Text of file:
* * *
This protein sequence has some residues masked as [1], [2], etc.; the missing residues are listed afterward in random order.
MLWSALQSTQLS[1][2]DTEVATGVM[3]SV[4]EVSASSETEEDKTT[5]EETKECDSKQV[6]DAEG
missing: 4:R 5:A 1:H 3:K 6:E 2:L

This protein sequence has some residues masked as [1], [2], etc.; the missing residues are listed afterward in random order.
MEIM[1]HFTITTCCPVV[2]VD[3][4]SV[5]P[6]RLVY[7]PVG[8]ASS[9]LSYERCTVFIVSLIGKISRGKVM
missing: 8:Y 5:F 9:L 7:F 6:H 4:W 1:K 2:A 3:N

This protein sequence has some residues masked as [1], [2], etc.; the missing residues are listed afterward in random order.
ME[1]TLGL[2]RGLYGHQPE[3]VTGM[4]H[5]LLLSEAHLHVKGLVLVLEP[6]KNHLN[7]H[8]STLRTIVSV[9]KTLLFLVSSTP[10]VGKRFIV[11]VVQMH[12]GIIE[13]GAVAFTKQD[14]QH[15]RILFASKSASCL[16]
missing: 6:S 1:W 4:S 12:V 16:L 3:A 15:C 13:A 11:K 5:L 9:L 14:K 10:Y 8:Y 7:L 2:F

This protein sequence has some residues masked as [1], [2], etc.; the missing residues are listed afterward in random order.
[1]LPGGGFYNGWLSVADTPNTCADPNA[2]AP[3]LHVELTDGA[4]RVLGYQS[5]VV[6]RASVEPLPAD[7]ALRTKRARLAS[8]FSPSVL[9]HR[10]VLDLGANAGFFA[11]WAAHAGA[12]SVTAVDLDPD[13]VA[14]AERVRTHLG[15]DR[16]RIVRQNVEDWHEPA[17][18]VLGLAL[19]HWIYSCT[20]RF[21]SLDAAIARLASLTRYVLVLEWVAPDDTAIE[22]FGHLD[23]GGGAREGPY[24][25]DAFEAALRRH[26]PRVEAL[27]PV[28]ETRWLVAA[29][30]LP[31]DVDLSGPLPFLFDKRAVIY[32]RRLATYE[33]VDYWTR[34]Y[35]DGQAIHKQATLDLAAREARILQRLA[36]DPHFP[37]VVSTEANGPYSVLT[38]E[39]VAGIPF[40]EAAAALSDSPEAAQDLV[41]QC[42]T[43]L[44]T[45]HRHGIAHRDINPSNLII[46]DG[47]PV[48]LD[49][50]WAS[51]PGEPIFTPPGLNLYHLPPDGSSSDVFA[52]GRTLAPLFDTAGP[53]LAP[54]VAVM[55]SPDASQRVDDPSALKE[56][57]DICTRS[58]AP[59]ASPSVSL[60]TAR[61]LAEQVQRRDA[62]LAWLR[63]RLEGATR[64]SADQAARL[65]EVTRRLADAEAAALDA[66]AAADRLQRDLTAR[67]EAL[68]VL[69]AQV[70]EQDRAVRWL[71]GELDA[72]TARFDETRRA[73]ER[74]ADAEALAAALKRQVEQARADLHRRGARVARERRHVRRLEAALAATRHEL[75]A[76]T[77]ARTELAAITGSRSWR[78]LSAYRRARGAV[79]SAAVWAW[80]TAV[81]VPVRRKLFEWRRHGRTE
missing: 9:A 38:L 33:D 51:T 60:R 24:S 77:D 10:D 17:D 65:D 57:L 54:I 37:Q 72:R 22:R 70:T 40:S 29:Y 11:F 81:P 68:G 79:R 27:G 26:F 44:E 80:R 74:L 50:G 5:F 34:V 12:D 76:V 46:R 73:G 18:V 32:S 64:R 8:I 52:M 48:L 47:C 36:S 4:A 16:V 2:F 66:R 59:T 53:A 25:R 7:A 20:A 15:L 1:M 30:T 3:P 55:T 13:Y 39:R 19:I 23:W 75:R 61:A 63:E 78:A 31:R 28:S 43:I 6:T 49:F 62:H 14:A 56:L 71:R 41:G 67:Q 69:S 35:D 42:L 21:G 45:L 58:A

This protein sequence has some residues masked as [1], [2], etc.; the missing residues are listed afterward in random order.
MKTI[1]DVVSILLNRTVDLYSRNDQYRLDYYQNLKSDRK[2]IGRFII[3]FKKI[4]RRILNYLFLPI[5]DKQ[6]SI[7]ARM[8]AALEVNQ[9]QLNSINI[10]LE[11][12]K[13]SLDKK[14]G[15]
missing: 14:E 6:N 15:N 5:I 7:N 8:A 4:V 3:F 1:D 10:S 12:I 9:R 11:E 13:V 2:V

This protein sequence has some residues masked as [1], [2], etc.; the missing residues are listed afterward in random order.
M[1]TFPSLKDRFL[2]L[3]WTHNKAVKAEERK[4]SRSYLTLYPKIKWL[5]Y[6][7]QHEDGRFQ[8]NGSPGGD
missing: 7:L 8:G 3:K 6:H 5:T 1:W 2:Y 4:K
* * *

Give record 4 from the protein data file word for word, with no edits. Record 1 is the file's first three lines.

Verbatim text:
This protein sequence has some residues masked as [1], [2], etc.; the missing residues are listed afterward in random order.
[1]LPGGGFYNGWLSVADTPNTCADPNA[2]AP[3]LHVELTDGA[4]RVLGYQS[5]VV[6]RASVEPLPAD[7]ALRTKRARLAS[8]FSPSVL[9]HR[10]VLDLGANAGFFA[11]WAAHAGA[12]SVTAVDLDPD[13]VA[14]AERVRTHLG[15]DR[16]RIVRQNVEDWHEPA[17][18]VLGLAL[19]HWIYSCT[20]RF[21]SLDAAIARLASLTRYVLVLEWVAPDDTAIE[22]FGHLD[23]GGGAREGPY[24][25]DAFEAALRRH[26]PRVEAL[27]PV[28]ETRWLVAA[29][30]LP[31]DVDLSGPLPFLFDKRAVIY[32]RRLATYE[33]VDYWTR[34]Y[35]DGQAIHKQATLDLAAREARILQRLA[36]DPHFP[37]VVSTEANGPYSVLT[38]E[39]VAGIPF[40]EAAAALSDSPEAAQDLV[41]QC[42]T[43]L[44]T[45]HRHGIAHRDINPSNLII[46]DG[47]PV[48]LD[49][50]WAS[51]PGEPIFTPPGLNLYHLPPDGSSSDVFA[52]GRTLAPLFDTAGP[53]LAP[54]VAVM[55]SPDASQRVDDPSALKE[56][57]DICTRS[58]AP[59]ASPSVSL[60]TAR[61]LAEQVQRRDA[62]LAWLR[63]RLEGATR[64]SADQAARL[65]EVTRRLADAEAAALDA[66]AAADRLQRDLTAR[67]EAL[68]VL[69]AQV[70]EQDRAVRWL[71]GELDA[72]TARFDETRRA[73]ER[74]ADAEALAAALKRQVEQARADLHRRGARVARERRHVRRLEAALAATRHEL[75]A[76]T[77]ARTELAAITGSRSWR[78]LSAYRRARGAV[79]SAAVWAW[80]TAV[81]VPVRRKLFEWRRHGRTE
missing: 9:A 38:L 33:D 51:T 60:R 24:S 77:D 10:D 17:D 65:D 57:L 54:I 37:Q 72:R 22:R 70:T 40:S 29:Y 11:F 81:P 68:G 79:R 27:G 26:F 44:E 80:R 74:L 50:G 5:F 34:V 12:D 76:V 46:R 73:G 18:V 32:S 64:R 8:I 52:M 48:L 47:C 36:S 4:A 16:V 2:F 66:R 59:T 53:A 25:R 7:A 20:A 15:L 1:M 30:T 3:P 55:T 13:Y 39:R 19:I 23:W 75:R 61:A 63:E 78:A 31:R 28:S 43:I 6:T 49:F 62:H 14:A 56:L 71:R 41:G 67:Q 69:S 35:D 42:L 21:G 45:L 58:A